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Pteropods and Ocean Acidification

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Limacina helicina, a common species of thecosome pteropd found in multiple ocean basins. (Photo: R. Hopcroft, UAF, CoML)


Collaborators: Andone Lavery (WHOI), Peter Wiebe (WHOI), Zhaohui 'Aleck' Wang (WHOI)

A key problem facing both marine scientists and managers of ocean resources concerns the impacts on marine ecosystems of changing seawater chemistry associated with continued increases in atmospheric CO2. Absorption of anthropogenic CO2 by the oceans reduces seawater pH and the concentration of carbonate ion, in a process commonly referred to as ocean acidification.

Thecosome pteropods, commonly known as ‘sea butterflies,’ are a group of planktonic molluscs widely distributed in pelagic ecosystems of the world’s oceans that in many regions are a key prey item for higher trophic levels, including commercial fishes such as salmon. Thecosome pteropods form an aragonite (i.e., calcium carbonate) shell and are thus highly sensitive to the water column’s changing carbonate chemistry under ocean acidification, and particularly to the shoaling of the ‘aragonite compensation depth’ at which seawater becomes corrosive to aragonite. Relatively little is known, however, about the distribution, movements, and ecological role of pteropods, nor about the way in which they might be expected to respond to ocean acidification.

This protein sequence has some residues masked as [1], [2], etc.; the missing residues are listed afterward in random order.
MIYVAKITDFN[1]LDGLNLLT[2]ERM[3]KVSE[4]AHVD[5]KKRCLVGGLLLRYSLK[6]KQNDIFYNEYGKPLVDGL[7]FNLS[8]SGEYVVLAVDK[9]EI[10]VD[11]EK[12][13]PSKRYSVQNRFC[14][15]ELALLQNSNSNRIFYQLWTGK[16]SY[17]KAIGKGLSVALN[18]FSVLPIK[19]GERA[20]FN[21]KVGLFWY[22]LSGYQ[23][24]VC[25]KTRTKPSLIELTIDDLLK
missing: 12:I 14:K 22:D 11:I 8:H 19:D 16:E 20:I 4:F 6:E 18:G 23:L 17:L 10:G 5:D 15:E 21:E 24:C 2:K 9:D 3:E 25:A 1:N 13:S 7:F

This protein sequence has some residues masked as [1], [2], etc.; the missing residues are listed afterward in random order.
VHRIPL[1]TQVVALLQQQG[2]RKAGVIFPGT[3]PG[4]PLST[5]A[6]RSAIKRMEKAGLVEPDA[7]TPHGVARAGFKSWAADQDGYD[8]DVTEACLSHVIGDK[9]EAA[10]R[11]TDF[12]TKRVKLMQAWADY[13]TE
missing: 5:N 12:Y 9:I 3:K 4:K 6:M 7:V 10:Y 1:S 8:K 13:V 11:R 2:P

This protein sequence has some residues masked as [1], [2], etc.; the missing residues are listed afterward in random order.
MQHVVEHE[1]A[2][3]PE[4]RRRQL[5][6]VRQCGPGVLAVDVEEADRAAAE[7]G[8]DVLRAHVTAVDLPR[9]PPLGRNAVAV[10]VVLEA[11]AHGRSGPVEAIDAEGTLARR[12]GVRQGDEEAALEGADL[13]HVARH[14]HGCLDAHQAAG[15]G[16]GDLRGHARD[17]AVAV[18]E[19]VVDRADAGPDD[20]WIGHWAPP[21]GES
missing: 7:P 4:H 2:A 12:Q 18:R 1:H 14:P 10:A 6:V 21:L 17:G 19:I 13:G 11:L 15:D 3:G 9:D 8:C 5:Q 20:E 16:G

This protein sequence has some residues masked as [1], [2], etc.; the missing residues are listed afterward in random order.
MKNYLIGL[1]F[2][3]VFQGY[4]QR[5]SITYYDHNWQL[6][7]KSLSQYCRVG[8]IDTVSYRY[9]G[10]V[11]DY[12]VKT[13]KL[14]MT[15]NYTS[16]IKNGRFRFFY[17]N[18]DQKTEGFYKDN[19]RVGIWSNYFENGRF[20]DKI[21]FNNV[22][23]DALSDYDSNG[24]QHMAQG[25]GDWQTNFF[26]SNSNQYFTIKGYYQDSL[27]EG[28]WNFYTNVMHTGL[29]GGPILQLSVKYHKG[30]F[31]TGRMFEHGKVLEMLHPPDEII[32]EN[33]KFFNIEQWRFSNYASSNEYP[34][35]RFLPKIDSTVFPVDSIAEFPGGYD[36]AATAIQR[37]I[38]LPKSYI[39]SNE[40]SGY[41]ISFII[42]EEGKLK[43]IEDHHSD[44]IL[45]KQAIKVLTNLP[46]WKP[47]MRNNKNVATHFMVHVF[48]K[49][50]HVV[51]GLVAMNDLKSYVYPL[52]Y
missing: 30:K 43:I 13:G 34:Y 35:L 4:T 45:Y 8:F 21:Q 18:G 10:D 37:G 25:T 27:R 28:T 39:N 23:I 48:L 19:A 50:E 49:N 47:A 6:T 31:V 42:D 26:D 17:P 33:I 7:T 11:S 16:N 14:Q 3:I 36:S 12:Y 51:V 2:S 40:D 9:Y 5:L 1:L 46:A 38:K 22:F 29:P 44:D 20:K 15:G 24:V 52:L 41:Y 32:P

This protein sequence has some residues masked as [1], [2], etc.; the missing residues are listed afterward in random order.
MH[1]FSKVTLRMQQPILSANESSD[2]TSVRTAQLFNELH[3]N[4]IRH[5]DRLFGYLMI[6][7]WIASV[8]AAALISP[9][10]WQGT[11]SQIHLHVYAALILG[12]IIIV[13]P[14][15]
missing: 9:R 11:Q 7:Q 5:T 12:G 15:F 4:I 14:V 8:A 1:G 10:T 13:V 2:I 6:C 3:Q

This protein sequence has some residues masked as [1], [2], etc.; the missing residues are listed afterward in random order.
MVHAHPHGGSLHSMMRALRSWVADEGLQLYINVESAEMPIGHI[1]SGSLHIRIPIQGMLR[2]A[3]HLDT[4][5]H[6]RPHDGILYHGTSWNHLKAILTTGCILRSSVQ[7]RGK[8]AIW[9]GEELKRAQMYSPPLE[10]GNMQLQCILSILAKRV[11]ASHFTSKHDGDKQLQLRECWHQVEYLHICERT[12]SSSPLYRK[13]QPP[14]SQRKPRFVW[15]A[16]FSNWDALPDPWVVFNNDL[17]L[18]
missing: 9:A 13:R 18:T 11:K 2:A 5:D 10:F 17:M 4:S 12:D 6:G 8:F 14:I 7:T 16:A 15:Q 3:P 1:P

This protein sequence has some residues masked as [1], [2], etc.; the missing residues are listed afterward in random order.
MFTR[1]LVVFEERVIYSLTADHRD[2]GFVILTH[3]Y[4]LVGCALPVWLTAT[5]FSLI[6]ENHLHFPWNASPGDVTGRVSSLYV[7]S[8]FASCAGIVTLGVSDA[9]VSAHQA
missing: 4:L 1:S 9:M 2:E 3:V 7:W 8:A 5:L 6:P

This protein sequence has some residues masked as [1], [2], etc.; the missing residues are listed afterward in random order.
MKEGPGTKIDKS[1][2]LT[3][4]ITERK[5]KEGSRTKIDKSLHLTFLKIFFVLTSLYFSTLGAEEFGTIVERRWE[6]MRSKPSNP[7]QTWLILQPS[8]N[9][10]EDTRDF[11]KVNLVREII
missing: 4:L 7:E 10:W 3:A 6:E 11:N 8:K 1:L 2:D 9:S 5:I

Through survey work employing a suite of sophisticated devices to sample pteropods and carbonate chemistry simultaneously, our project will capitalize on present-day variability in the aragonite compensation depth within and between the Atlantic and Pacific Oceans as a ‘natural experiment’ to address the hypothesis that pteropod vertical distribution, species composition, and abundance vary as the compensation depth becomes shallower; in this way, we seek to use current spatial differences in ocean chemistry to understand the likely impacts of future changes predicted to occur under continued ocean acidification. These hypotheses and objectives will be addressed through two cruises along survey transects between 35 and 50°N in the northwest Atlantic (in 2011) and northeast Pacific (2012) involving a combination of station-work and underway measurements, and a comprehensive array of instruments, including acoustic, optical, net, hydrographic, and carbonate chemistry sensors.




Last updated: June 8, 2011
 


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